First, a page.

The Earth's faint outer shadow or penumbra will partially cover the face of the Full Moon during this Buck Moon eclipse. Because of its subtlety, observers in North America, South America, and Africa may find it hard to see part of the Moon darken during the maximum phase of this penumbral lunar eclipse.
Where the Eclipse Was Seen
Try our new interactive eclipse maps. Zoom in and search for accurate eclipse times and visualizations for any location.
Regions seeing, at least, some parts of the eclipse: South/West Europe, Much of Africa, Much of North America, South America, Pacific, Atlantic, Indian Ocean, Antarctica.
Eclipse Map and Animation
When the Eclipse Happened Worldwide — Timeline
Lunar eclipses can be visible from everywhere on the night side of the Earth, if the sky is clear. From some places the entire eclipse will be visible, while in other areas the Moon will rise or set during the eclipse.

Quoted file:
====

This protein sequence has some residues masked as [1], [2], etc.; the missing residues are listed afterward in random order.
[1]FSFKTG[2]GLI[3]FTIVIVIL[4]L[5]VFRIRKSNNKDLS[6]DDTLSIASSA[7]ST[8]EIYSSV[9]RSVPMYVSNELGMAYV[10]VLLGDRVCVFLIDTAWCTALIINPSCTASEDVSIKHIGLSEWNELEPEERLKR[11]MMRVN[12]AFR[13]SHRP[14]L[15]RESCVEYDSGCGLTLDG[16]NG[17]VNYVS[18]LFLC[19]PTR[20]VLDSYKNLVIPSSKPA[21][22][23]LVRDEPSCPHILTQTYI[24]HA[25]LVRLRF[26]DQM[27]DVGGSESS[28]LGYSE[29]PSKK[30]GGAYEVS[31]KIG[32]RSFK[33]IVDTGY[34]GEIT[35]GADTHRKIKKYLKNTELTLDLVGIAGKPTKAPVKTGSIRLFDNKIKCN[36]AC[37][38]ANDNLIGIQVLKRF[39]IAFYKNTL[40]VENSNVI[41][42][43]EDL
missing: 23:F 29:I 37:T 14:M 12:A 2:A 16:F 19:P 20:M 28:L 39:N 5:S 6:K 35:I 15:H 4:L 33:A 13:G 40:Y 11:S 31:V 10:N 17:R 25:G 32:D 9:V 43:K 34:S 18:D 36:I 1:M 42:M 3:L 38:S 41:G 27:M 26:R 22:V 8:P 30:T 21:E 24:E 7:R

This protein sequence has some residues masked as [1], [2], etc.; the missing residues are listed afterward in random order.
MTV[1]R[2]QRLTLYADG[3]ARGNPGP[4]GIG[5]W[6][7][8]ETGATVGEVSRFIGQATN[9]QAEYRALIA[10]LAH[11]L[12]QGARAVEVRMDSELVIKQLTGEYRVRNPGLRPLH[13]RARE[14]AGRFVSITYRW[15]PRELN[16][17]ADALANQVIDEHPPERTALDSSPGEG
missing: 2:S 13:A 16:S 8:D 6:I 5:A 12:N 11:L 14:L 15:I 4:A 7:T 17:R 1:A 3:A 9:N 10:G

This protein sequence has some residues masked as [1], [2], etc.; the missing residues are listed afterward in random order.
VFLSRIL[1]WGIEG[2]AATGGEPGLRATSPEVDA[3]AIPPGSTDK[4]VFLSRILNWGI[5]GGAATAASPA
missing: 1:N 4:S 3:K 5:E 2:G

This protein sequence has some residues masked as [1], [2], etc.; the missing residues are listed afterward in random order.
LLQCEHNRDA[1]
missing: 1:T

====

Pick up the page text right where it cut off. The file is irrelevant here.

|Event||UTC Time||Time in Washington DC*||Visible in Washington DC|
|Penumbral Eclipse began||Jul 5 at 03:07:23||Jul 4 at 11:07:23 pm||Yes|
|Maximum Eclipse||Jul 5 at 04:29:51||Jul 5 at 12:29:51 am||Yes|
|Penumbral Eclipse ended||Jul 5 at 05:52:21||Jul 5 at 1:52:21 am||Yes|
* The Moon was above the horizon during this eclipse, so with good weather conditions in Washington DC, the entire eclipse was visible.
The magnitude of the eclipse is -0.644.
The penumbral magnitude of the eclipse is 0.355.
The total duration of the eclipse is 2 hours, 45 minutes.
An Eclipse Never Comes Alone!
A solar eclipse always occurs about two weeks before or after a lunar eclipse.
Usually, there are two eclipses in a row, but other times, there are three during the same eclipse season.
This is the third eclipse this season.
First eclipse this season: June 5, 2020 — Penumbral Lunar Eclipse
Second eclipse this season: June 21, 2020 — Annular Solar Eclipse